While I maintain that hollow slogans (“education is the great equalizer”) prove to be “myths that deform,” [1] and thus work against our ideals, I am not calling for some sort of callous fatalism.

The first step toward “poverty is not destiny” and “education is the great equalizer” is naming the current failures in order to establish actions and policies that would shift the existing, and ugly, realities: poverty and affluence are destiny and wealth/family trump merit (such as education)—all of which are magnified by lingering racism.

Next, we must confront our assumptions about who is wealthy and who is impoverished, coupled with ending cultural demands that the impoverished work twice as hard and that the disadvantaged conform to higher moral and ethical standards. As Oscar Wilde eloquently argued:

The majority of people spoil their lives by an unhealthy and exaggerated altruism – are forced, indeed, so to spoil them. They find themselves surrounded by hideous poverty, by hideous ugliness, by hideous starvation. It is inevitable that they should be strongly moved by all this….[I]t is much more easy to have sympathy with suffering than it is to have sympathy with thought. Accordingly, with admirable, though misdirected intentions, they very seriously and very sentimentally set themselves to the task of remedying the evils that they see. But their remedies do not cure the disease: they merely prolong it. Indeed, their remedies are part of the disease….

And in this recognition, Wilde rejects those “remedies”:

They try to solve the problem of poverty, for instance, by keeping the poor alive; or, in the case of a very advanced school, by amusing the poor….

It is immoral to use private property in order to alleviate the horrible evils that result from the institution of private property. It is both immoral and unfair….

Sometimes the poor are praised for being thrifty. But to recommend thrift to the poor is both grotesque and insulting. It is like advising a man who is starving to eat less. For a town or country labourer to practise thrift would be absolutely immoral. Man should not be ready to show that he can live like a badly-fed animal.

It is, then, ours to reject both “exaggerated altruism” and base fatalism; instead, we must commit to the following:

  • Name and recognize inequity without stooping to demonizing people. In our current commitments to meritocracy myths, we demonize the poor; but it does no one any good to simply shift who we demonize. Our enemy is inequity, and solutions to inequity rest in changing powerful social dynamics and not with “fixing” flawed (or promoting idealized and false portraits of “successful”) individuals.
  • Stop promoting false myths to children because as they grow up, they come to see the myth as a lie, and thus, the entire promise of the American Dream is tarnished.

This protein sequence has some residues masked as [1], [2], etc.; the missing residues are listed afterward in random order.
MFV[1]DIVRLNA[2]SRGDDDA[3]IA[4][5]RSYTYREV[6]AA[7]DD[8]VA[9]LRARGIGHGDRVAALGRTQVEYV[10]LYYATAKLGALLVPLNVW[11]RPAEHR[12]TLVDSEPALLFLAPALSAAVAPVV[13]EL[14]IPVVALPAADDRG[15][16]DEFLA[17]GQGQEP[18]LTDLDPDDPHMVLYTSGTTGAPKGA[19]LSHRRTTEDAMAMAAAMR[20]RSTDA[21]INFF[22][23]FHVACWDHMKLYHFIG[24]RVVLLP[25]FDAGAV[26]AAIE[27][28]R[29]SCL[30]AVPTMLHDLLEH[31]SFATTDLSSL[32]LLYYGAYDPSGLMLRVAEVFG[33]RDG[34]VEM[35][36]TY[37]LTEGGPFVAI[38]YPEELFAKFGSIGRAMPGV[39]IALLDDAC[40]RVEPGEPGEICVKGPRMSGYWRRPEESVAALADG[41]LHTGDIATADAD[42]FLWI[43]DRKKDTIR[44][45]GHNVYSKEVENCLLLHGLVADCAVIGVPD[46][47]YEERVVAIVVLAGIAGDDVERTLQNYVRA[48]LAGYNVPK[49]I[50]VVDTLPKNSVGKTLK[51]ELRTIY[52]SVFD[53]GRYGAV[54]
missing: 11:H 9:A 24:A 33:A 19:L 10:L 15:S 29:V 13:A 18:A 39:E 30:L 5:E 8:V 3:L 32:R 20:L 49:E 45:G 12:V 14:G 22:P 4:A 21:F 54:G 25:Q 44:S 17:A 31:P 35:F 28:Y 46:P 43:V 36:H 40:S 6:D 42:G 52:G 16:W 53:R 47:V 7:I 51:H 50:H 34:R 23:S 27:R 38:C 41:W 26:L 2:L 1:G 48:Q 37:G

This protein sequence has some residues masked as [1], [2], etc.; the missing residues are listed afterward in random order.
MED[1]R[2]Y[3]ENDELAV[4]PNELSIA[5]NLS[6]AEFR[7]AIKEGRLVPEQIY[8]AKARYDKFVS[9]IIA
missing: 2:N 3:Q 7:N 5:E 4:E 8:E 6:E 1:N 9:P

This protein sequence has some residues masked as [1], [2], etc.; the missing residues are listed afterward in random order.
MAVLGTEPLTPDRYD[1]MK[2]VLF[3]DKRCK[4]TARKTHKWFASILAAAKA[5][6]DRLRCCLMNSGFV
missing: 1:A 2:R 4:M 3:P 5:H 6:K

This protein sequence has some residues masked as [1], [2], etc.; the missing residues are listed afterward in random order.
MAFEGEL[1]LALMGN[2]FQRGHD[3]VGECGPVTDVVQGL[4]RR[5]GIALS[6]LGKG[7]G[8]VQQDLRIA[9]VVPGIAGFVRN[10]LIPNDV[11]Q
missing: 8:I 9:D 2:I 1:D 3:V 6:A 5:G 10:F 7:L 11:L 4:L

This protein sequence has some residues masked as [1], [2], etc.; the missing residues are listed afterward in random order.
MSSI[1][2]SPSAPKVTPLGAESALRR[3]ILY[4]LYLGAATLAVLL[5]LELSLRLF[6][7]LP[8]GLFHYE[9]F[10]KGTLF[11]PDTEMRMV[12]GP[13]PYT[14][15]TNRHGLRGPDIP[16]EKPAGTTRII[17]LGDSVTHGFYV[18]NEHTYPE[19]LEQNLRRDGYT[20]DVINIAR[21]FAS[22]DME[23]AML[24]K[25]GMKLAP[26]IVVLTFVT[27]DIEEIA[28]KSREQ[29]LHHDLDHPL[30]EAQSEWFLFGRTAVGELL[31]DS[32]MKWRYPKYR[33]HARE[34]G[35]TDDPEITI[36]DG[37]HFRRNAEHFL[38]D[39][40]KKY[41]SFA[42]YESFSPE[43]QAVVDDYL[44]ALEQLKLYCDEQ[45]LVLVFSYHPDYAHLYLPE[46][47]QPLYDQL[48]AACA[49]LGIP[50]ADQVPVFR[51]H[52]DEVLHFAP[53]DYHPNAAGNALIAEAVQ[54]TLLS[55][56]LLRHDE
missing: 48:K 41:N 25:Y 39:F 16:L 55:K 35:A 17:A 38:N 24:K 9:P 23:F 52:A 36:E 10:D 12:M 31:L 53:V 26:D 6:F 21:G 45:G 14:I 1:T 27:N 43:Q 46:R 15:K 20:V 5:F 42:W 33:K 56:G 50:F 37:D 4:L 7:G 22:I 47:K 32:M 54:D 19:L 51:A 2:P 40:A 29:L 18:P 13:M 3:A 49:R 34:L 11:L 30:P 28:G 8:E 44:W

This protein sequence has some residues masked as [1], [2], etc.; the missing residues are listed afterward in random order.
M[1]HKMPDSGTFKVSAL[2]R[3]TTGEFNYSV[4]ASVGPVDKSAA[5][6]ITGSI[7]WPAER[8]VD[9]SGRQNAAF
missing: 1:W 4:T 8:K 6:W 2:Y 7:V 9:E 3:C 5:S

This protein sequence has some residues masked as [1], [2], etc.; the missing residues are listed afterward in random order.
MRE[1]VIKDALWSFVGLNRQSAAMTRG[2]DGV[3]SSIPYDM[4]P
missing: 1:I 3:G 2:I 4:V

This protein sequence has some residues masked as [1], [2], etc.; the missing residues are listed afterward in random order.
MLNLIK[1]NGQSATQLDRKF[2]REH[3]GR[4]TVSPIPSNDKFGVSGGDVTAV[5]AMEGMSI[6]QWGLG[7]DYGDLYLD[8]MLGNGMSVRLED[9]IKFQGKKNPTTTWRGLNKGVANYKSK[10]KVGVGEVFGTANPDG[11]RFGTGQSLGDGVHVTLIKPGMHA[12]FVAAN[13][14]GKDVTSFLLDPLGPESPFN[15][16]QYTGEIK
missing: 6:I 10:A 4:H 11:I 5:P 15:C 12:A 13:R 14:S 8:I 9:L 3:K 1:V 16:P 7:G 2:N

• Commit to social and education policy grounded in equity, and not in competition or market forces.

We need a new way to speak to our children. And we must begin here: “We have not yet created the country we want, and we must admit life continues to be too often unfair. But things can be better, and we are here to help because you can live in a world more fair than the one we have given you.”

Success in the U.S. is not the result of “grit,” not the consequence of some people being more determined (“better”) than others. Many people worker harder than others, but remain impoverished, have less access to opportunities. None of this should be true, but it is.

Ultimately, however, we must put our money and actions where our words take us. Otherwise, as John Gardner warned, equity, fairness, and justice become “cheap streamers in the rain.”

[1] “[A]s we put into practice an education that critically provokes the learner’s consciousness, we are necessarily working against myths that deform us. As we confront such myths, we also face the dominant power because those myths are nothing but the expression of this power, of its ideology.” (Freire, 2005, p. 75)

Freire, P. (2005). Teachers as cultural workers: Letters to those who dare to teach (D. Macedo, D. Koike, & A. Oliveira, Trans.). Boulder, CO: Westview Press.

Denying Impact of Poverty Has an Evidence Problem

As I have noted, denying racism has an evidence problem. But those who persist in denying the impact of poverty also have an evidence problem; thus, they have to manufacture evidence.

But manufacture evidence they will—as evidenced by Hanushek, Peterson and Woessmann (2014). However, David Berliner and Stephen Krashen have now unmasked that effort:

David Berliner Responds to Economists Who Discount Role of Child Poverty

Do American Rich Kids do Worse on International Tests than Rich Kids from Other Countries?

I also recommend this, related:

3 Facts that Poverty-Deniers Don’t Want to Hear